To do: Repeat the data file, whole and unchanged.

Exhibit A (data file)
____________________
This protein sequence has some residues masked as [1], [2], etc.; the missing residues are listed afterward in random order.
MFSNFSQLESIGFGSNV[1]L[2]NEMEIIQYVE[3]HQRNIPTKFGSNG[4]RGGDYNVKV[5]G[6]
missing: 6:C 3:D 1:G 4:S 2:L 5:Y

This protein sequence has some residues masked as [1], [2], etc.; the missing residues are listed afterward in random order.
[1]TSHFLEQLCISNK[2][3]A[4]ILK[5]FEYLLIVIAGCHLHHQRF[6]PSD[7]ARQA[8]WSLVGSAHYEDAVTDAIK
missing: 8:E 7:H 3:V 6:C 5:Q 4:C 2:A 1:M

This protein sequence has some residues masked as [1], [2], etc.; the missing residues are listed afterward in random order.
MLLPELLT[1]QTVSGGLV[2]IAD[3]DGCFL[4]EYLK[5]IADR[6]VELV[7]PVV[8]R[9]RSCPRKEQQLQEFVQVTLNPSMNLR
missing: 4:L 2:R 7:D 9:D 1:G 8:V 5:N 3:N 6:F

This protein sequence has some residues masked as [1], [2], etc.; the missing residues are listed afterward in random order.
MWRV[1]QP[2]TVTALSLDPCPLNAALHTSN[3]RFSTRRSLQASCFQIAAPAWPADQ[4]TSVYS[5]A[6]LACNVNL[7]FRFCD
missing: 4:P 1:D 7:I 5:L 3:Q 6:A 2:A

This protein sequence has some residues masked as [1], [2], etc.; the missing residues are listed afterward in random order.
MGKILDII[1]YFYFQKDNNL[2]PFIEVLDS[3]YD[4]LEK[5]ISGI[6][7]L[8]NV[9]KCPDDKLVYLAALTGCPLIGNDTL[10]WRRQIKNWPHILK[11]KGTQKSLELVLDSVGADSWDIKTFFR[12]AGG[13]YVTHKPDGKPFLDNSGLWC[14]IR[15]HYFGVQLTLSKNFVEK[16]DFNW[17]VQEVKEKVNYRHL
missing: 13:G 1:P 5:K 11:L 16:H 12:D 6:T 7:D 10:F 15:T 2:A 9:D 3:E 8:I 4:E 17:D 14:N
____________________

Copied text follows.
This protein sequence has some residues masked as [1], [2], etc.; the missing residues are listed afterward in random order.
MFSNFSQLESIGFGSNV[1]L[2]NEMEIIQYVE[3]HQRNIPTKFGSNG[4]RGGDYNVKV[5]G[6]
missing: 6:C 3:D 1:G 4:S 2:L 5:Y

This protein sequence has some residues masked as [1], [2], etc.; the missing residues are listed afterward in random order.
[1]TSHFLEQLCISNK[2][3]A[4]ILK[5]FEYLLIVIAGCHLHHQRF[6]PSD[7]ARQA[8]WSLVGSAHYEDAVTDAIK
missing: 8:E 7:H 3:V 6:C 5:Q 4:C 2:A 1:M

This protein sequence has some residues masked as [1], [2], etc.; the missing residues are listed afterward in random order.
MLLPELLT[1]QTVSGGLV[2]IAD[3]DGCFL[4]EYLK[5]IADR[6]VELV[7]PVV[8]R[9]RSCPRKEQQLQEFVQVTLNPSMNLR
missing: 4:L 2:R 7:D 9:D 1:G 8:V 5:N 3:N 6:F

This protein sequence has some residues masked as [1], [2], etc.; the missing residues are listed afterward in random order.
MWRV[1]QP[2]TVTALSLDPCPLNAALHTSN[3]RFSTRRSLQASCFQIAAPAWPADQ[4]TSVYS[5]A[6]LACNVNL[7]FRFCD
missing: 4:P 1:D 7:I 5:L 3:Q 6:A 2:A

This protein sequence has some residues masked as [1], [2], etc.; the missing residues are listed afterward in random order.
MGKILDII[1]YFYFQKDNNL[2]PFIEVLDS[3]YD[4]LEK[5]ISGI[6][7]L[8]NV[9]KCPDDKLVYLAALTGCPLIGNDTL[10]WRRQIKNWPHILK[11]KGTQKSLELVLDSVGADSWDIKTFFR[12]AGG[13]YVTHKPDGKPFLDNSGLWC[14]IR[15]HYFGVQLTLSKNFVEK[16]DFNW[17]VQEVKEKVNYRHL
missing: 13:G 1:P 5:K 11:L 16:H 12:D 6:T 7:D 10:F 15:T 2:A 9:D 3:E 8:I 4:E 17:D 14:N